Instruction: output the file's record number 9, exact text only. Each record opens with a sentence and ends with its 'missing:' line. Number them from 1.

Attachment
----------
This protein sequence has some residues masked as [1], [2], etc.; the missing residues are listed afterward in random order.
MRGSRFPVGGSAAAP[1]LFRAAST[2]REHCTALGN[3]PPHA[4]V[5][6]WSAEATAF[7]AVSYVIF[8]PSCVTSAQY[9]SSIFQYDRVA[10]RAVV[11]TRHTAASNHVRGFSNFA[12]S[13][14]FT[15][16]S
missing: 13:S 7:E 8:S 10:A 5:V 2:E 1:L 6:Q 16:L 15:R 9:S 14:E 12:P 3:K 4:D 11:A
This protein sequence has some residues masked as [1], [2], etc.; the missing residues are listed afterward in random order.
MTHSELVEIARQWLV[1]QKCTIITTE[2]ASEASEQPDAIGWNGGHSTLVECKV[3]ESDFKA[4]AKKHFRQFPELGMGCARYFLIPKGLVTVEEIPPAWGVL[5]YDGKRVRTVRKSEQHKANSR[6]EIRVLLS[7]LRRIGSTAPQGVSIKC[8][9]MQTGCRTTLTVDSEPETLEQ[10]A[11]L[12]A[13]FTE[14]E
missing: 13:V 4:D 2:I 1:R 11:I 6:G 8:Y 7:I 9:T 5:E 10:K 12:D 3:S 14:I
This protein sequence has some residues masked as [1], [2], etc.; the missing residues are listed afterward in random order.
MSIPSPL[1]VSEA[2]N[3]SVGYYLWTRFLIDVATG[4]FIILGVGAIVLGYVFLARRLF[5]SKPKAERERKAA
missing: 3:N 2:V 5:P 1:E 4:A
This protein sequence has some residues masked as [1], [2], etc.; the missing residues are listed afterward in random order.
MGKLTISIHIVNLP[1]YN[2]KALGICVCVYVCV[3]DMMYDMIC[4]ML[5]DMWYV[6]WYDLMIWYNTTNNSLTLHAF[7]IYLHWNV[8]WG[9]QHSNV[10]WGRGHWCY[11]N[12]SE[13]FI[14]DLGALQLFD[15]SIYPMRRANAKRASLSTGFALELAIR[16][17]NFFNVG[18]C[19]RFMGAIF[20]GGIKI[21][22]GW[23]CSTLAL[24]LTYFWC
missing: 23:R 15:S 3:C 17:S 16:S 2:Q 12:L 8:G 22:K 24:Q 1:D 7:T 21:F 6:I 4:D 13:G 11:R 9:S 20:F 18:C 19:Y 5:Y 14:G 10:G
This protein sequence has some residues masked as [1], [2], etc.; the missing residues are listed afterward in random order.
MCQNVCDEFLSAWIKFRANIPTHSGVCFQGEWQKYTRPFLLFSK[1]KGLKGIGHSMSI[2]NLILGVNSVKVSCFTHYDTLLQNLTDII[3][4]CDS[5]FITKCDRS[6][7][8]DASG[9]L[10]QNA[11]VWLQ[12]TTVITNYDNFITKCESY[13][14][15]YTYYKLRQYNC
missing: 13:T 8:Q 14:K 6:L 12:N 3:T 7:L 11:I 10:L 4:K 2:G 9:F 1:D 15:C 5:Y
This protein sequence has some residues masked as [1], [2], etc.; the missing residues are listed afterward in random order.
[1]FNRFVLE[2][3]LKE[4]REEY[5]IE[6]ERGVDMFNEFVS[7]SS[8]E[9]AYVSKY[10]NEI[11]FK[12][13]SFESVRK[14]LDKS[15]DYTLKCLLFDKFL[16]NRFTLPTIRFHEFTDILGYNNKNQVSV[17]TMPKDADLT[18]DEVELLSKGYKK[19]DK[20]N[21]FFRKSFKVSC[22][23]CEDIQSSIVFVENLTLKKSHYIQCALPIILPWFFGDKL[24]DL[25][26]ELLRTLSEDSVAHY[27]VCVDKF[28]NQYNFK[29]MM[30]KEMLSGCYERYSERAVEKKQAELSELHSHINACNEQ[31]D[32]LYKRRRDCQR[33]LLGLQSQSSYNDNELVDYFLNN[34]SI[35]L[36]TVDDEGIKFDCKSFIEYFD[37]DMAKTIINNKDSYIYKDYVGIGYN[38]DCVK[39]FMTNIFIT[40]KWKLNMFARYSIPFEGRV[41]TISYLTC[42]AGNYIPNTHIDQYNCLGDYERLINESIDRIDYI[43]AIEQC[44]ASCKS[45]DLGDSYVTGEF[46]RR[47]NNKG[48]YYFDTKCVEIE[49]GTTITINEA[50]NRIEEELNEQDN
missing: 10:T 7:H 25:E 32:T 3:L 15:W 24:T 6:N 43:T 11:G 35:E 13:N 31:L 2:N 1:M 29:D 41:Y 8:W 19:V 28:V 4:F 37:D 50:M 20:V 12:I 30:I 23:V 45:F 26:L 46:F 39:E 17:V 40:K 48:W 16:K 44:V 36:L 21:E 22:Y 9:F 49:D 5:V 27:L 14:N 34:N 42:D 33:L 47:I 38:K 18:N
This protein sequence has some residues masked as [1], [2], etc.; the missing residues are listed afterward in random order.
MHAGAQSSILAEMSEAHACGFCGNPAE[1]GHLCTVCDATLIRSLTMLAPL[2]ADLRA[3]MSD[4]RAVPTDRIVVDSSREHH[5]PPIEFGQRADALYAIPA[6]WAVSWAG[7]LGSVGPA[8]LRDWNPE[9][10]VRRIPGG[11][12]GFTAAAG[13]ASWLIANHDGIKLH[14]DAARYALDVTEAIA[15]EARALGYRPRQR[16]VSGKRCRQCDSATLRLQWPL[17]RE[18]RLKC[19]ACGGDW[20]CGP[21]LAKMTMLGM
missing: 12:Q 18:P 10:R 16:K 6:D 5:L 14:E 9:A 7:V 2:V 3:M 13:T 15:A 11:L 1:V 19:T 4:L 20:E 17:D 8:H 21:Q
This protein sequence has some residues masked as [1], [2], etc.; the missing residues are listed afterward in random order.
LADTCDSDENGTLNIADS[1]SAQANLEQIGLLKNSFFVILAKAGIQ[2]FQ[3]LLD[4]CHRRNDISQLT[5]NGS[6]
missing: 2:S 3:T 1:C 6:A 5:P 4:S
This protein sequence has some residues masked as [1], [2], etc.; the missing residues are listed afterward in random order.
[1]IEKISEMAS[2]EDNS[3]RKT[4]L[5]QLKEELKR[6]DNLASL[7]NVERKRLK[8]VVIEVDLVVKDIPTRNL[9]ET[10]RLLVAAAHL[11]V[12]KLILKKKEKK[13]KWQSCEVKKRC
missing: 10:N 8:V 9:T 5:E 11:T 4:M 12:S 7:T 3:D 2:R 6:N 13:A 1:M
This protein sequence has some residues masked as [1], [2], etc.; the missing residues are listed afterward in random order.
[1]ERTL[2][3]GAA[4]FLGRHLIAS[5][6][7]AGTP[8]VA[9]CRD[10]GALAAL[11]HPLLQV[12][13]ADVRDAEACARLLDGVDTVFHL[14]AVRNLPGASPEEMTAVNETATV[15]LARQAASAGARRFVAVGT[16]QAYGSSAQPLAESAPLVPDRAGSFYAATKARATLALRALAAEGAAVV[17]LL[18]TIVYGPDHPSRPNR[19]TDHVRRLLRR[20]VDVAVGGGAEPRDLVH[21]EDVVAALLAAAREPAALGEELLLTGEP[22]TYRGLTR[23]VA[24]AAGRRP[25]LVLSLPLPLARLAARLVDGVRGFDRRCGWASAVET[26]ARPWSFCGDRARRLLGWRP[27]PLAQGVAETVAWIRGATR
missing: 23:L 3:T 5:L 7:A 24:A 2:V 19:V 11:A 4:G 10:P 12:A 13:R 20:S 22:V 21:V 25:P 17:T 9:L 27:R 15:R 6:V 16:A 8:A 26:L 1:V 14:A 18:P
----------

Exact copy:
This protein sequence has some residues masked as [1], [2], etc.; the missing residues are listed afterward in random order.
[1]IEKISEMAS[2]EDNS[3]RKT[4]L[5]QLKEELKR[6]DNLASL[7]NVERKRLK[8]VVIEVDLVVKDIPTRNL[9]ET[10]RLLVAAAHL[11]V[12]KLILKKKEKK[13]KWQSCEVKKRC
missing: 10:N 8:V 9:T 5:E 11:T 4:M 12:S 7:T 3:D 2:R 6:N 13:A 1:M